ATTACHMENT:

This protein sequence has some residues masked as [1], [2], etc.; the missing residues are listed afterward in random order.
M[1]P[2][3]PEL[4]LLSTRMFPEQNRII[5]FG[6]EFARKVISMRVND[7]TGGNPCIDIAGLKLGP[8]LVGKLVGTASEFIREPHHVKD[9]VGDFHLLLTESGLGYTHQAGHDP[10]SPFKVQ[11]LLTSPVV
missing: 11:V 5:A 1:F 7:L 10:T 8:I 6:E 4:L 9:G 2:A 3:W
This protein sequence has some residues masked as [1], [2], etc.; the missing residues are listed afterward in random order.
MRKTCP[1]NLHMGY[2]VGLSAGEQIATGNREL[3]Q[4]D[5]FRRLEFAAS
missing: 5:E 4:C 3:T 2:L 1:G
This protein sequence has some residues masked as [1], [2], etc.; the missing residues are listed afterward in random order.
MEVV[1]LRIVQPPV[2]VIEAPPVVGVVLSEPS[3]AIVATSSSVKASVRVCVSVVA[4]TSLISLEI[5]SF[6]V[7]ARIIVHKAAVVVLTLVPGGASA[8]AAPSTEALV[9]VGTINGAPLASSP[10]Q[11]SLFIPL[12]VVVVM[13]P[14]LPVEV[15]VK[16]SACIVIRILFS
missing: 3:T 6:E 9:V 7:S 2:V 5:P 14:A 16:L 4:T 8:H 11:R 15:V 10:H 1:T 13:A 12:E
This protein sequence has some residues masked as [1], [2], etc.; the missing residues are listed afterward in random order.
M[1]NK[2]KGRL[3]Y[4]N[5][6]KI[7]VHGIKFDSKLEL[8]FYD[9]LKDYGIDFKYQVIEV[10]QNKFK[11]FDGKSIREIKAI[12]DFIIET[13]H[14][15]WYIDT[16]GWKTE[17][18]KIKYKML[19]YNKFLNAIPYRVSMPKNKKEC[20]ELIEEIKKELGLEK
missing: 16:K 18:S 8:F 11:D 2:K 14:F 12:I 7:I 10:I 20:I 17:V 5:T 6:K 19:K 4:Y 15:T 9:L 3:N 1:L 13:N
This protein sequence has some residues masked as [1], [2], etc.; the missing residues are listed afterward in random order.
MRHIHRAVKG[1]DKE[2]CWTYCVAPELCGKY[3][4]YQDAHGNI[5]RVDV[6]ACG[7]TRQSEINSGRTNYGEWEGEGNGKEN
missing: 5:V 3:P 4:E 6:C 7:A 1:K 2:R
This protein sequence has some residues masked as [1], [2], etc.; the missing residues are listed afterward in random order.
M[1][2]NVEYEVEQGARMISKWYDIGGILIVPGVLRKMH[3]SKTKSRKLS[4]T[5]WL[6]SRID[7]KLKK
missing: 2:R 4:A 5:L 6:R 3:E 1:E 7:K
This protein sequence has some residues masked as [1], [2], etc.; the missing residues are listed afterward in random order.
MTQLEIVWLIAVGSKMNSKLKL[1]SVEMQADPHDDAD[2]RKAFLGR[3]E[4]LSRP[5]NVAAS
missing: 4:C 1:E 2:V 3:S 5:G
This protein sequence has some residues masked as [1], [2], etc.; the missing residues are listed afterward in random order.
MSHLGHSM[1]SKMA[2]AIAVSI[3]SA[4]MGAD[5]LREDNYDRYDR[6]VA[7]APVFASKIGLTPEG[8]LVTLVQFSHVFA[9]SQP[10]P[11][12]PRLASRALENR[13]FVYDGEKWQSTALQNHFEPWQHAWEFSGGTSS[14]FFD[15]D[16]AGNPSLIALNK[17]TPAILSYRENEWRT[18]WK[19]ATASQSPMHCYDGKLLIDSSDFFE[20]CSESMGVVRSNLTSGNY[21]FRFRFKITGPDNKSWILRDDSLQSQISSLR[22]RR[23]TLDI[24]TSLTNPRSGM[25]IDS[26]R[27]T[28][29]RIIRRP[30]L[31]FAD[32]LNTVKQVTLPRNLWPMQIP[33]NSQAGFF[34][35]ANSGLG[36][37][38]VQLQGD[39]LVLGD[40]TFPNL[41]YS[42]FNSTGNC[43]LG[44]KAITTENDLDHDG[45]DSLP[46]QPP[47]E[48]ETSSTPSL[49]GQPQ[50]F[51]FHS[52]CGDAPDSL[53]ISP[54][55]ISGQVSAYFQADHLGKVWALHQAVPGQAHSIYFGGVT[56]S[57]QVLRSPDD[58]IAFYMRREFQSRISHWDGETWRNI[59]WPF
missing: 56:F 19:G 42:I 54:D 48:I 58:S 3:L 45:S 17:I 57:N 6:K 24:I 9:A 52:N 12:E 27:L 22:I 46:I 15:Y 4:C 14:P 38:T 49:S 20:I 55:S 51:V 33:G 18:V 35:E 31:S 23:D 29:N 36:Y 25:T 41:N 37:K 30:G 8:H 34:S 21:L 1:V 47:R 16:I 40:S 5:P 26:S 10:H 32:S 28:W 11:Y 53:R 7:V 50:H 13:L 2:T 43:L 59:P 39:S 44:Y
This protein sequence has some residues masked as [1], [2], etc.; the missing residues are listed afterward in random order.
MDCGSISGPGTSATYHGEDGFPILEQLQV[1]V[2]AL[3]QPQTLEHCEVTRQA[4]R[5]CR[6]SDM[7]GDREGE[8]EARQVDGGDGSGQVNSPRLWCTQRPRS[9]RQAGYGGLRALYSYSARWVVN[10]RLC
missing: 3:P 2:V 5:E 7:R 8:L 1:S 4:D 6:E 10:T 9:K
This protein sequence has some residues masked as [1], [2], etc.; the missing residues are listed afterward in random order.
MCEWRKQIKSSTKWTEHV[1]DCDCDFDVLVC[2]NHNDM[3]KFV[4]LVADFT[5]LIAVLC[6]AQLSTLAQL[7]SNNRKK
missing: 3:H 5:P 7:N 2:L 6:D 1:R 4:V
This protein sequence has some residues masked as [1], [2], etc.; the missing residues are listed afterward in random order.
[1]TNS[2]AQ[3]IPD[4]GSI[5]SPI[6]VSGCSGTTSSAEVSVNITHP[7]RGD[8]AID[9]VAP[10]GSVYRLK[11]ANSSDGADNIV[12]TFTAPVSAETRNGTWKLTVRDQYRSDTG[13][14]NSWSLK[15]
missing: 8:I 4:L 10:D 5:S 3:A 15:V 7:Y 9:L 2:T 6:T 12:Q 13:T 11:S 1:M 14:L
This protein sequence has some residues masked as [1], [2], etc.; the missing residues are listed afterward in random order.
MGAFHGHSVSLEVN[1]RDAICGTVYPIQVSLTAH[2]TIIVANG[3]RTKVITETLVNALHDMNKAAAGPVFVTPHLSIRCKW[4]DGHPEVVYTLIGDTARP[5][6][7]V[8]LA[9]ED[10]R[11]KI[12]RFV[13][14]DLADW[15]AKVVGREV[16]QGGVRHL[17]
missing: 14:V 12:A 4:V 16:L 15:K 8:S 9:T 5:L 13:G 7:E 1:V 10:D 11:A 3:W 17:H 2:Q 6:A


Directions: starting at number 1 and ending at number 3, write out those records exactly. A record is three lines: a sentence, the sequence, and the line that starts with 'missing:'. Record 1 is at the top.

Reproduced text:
This protein sequence has some residues masked as [1], [2], etc.; the missing residues are listed afterward in random order.
M[1]P[2][3]PEL[4]LLSTRMFPEQNRII[5]FG[6]EFARKVISMRVND[7]TGGNPCIDIAGLKLGP[8]LVGKLVGTASEFIREPHHVKD[9]VGDFHLLLTESGLGYTHQAGHDP[10]SPFKVQ[11]LLTSPVV
missing: 11:V 5:A 1:F 7:L 10:T 8:I 6:E 4:L 9:G 2:A 3:W
This protein sequence has some residues masked as [1], [2], etc.; the missing residues are listed afterward in random order.
MRKTCP[1]NLHMGY[2]VGLSAGEQIATGNREL[3]Q[4]D[5]FRRLEFAAS
missing: 5:E 4:C 3:T 2:L 1:G
This protein sequence has some residues masked as [1], [2], etc.; the missing residues are listed afterward in random order.
MEVV[1]LRIVQPPV[2]VIEAPPVVGVVLSEPS[3]AIVATSSSVKASVRVCVSVVA[4]TSLISLEI[5]SF[6]V[7]ARIIVHKAAVVVLTLVPGGASA[8]AAPSTEALV[9]VGTINGAPLASSP[10]Q[11]SLFIPL[12]VVVVM[13]P[14]LPVEV[15]VK[16]SACIVIRILFS
missing: 3:T 6:E 9:V 7:S 2:V 5:P 14:A 16:L 4:T 8:H 11:R 15:V 10:H 1:T 13:A 12:E